According to the Gallup study, assertiveness is a key indicator determining success as a manager and effectiveness as a leader. If you want to take on a management or leadership role within an organization, it is my opinion that it is worth spending a little time figuring this out.
This graph showing assertiveness versus effectiveness might make you think that to be an effective leader you need to gauge your assertiveness somewhere in the middle. It is not that simple. Individuals who are perceived as overtly assertive are seen to be less likeable. Intuitively this makes sense, nobody really likes being pushed around by someone who has to get their way all the time.
Social outcomes such as strong interpersonal relationships, trust, and an ability to get along with others are key components in effective leadership. The ability to negotiate, and to be accommodating of opposing ideas are also essential skills. Influencing, in my opinion, is a preferred form of assertiveness. The ability to influence others promotes discussion, as opposed to assertion – which can be heard as declarative by others and is a real conversation stopper.
A leader needs to have a keen sense of situational awareness and be able to adjust to the circumstances. This means sometimes being assertive and other times not – trying constantly to strike that balance. In the end, it is really about the relationship you have with others.
SPOCK: “You have been – and always shall be – my friend”
Captain Kirk has clearly gained some social capital with Spock. Their friendship, as far as I can tell, is the only thing that permitted Spock to tolerate Kirk’s erratic and reckless leadership style. Logic would have dictated that Spock should have left Kirk’s command years ago and followed his own career with Starfleet.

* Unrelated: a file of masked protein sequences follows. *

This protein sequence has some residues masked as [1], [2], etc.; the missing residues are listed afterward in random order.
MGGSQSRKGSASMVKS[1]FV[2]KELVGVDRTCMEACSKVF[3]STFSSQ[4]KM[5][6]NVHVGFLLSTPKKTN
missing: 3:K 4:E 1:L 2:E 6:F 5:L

The reality is that a leader is not going to get it right most of the time. If your team likes you and sees that you are well intended, listening to their thoughts and ideas (and recognize that you are not an egomaniac) they will cut you a lot of slack. They want the best solution and want to work with you and to be part of the team. They want to talk to you and they want their ideas heard. Everyone wants to make a meaningful difference.
Leadership is a powerful elixir and it can unleash the bully and feed the ego. Leadership is a temporary privilege, do not waste the opportunity you have been given.
I have a confession. I have not boldly gone where no man has gone before. I have not thumped an alien life form with my bare fist. I am not a Captain James T. Kirk hyper type-A kind of person. I follow Starfleet’s policies and procedures and try not to think that I am the only one that can beam down to the planet and strut around oozing bravado and thinking, “thank god I am here to get this job done”. I am the kind of captain that recognizes that he has a team of super bright Vulcans onboard and it would be smart to consult them. Also, it might be wise to listen to the red shirts crew and get them some better weapons and body armor when they beam down to do reconnaissance. My goal is that we all get back to the ship and continue with our voyage.
Ames, Daniel. “Pushing up to a Point: Assertiveness and Effectiveness in Leadership and Interpersonal Dynamics.” Research in Organizational Behavior, vol. 29, 2009, pp. 111–133., doi:10.1016/j.riob.2009.06.010.